There are few things I enjoy more than great literature. Often, I will relax on the divan in the sunroom of my meditative Sequim getaway and spend hours with the latest copy of the National Review, say, or my personalized copy of Dick Nixon's Six Crises. Occasionally, when on a vacation, I will "get away from it all" with a thick novel by George Eliot—by God, that man could write—and let the whole world pass by for a day or two. All of which is to say that I should be the ideal reader of this issue of The Stranger, as it appears that this episode of the Weekly Gay Follies is devoted to the written word. Sadly, on closer inspection, that theme is revealed to be as flimsy as the recycled toilet paper upon which these words are printed.

The problem, of course, is that PAUL CONSTANT has scribbled this week's feature, about a trade show for publishers, and as we all know, Mr. Constant, being at least three-quarters Mongoloid, is incapable of reading. He wastes half of the laborious piece bloviating about something called an "e-book," which, as far as I can tell, is a book you can for some reason plug into a wall like a lamp. Perhaps it has some sort of lighting device attached to it, for ease of reading in the gloom of night. In any case, Mr. Constant spends the other half of the piece whinging about the fact that nobody reads books. Perhaps if book critics wrote worthwhile commentary on literature instead of drinking on a meager expense account and then fabricating entire pages worth of pointless drivel, Mr. Constant, then people would read books.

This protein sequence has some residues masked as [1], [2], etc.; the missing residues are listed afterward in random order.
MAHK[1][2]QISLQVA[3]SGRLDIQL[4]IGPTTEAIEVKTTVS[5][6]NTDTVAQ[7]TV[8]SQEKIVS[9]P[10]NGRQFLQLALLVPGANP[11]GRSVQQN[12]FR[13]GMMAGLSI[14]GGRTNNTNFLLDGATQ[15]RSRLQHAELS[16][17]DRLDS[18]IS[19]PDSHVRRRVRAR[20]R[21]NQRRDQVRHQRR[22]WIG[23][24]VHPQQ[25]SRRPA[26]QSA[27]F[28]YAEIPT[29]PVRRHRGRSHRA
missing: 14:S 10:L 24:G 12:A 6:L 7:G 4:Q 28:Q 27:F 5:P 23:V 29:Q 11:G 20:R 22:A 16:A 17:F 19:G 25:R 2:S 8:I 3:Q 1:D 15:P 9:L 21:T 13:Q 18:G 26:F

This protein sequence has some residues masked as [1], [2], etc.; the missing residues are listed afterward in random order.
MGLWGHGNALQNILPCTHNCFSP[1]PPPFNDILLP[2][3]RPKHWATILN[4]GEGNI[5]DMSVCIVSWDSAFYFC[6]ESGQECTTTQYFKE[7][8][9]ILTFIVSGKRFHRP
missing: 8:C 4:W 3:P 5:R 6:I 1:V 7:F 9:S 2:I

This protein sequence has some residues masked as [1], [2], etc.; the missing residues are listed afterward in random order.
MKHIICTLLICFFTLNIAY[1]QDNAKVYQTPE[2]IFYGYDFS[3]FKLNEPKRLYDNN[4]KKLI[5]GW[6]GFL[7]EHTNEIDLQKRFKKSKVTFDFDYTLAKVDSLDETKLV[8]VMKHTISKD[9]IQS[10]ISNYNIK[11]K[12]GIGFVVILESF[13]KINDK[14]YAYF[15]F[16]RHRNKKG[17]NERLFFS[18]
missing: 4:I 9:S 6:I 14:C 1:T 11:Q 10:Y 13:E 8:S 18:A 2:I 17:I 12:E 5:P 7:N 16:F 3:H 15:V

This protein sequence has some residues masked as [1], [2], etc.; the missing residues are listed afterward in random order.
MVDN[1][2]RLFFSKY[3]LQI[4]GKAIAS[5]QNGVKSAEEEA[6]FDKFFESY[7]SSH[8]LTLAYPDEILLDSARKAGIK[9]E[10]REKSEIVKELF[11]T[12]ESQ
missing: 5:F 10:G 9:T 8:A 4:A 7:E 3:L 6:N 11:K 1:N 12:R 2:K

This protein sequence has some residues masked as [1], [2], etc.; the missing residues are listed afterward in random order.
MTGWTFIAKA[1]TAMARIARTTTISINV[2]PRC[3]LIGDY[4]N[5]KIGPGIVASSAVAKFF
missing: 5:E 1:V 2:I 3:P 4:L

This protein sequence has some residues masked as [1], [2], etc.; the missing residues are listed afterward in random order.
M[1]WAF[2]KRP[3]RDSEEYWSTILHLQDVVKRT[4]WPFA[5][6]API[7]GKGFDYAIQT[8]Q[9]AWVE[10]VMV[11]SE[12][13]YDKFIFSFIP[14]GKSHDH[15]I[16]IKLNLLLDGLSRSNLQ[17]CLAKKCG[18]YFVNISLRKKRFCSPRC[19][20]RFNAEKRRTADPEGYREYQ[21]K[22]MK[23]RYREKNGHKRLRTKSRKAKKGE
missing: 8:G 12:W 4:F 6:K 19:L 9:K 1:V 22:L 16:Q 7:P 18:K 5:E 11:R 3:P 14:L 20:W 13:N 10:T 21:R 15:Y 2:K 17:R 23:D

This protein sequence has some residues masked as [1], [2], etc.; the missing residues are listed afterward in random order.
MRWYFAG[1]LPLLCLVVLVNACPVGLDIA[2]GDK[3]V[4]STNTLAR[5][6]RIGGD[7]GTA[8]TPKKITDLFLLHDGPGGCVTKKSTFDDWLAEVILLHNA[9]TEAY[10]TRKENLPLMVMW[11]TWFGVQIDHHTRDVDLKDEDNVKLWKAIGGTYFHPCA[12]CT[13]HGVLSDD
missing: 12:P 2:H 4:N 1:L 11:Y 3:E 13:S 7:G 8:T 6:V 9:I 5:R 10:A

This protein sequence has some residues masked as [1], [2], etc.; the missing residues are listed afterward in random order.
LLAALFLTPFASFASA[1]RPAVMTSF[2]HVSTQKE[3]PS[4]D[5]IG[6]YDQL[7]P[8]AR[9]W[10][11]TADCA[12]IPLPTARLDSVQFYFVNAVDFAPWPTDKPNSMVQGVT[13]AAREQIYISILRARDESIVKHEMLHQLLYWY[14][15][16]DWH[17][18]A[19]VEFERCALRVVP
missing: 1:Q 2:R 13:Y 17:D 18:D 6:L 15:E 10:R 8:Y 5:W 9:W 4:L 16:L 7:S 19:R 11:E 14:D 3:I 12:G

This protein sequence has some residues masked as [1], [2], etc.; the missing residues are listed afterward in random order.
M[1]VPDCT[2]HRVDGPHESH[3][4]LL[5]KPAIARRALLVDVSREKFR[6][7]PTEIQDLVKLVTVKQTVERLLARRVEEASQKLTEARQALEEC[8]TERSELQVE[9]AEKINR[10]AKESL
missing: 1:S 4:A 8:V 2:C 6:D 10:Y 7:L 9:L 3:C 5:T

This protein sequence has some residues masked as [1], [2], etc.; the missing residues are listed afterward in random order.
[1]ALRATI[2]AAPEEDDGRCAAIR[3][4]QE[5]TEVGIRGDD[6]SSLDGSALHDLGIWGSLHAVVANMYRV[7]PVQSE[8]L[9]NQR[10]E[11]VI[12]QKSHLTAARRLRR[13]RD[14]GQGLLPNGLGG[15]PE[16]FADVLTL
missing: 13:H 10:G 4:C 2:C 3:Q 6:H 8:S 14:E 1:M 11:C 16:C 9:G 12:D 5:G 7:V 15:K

Unfortunately, the book criticism of this issue's paper only proves that the "endless booze + utter nonsense = great review!" formula is de rigueur around here. To wit, CHARLES MUDEDE excavates his own G.I. tract with a pickax and shovel, pulling out this week's books lead, which is about how James Joyce wrote Ulysses as a terrorist act against the English language. Ordinarily, Mr. Mudede, I would have a more thoughtful response for you, but I have not read Ulysses: Why would I want to read yet another screed about genitalia, nonsense words, and atheism when I have The Stranger every week? Suffice it to say that comparing Osama bin Laden to a half-blind, drunken Irishman is something akin to Mr. Mudede referring to himself as a "writer": ludicrous beyond all comprehension.

Elsewhere in the paper, DOMINIC HOLDEN and JONAH SPANGENTHAL-LEE ride a little choo-choo train before Seattle's homeless can take up residence on it, and the result is a bunch of exceedingly premature (and dull) glee. In addition: DAVID SCHMADER eats grass and tree bark and calls it a meal, and BETHANY JEAN CLEMENT still has a drinking problem that she calls a column. It is possible that I have become too numbed to the experience to be an adequate judge of this sort of thing, but I think this may be the most boring issue of The Stranger to ever see print.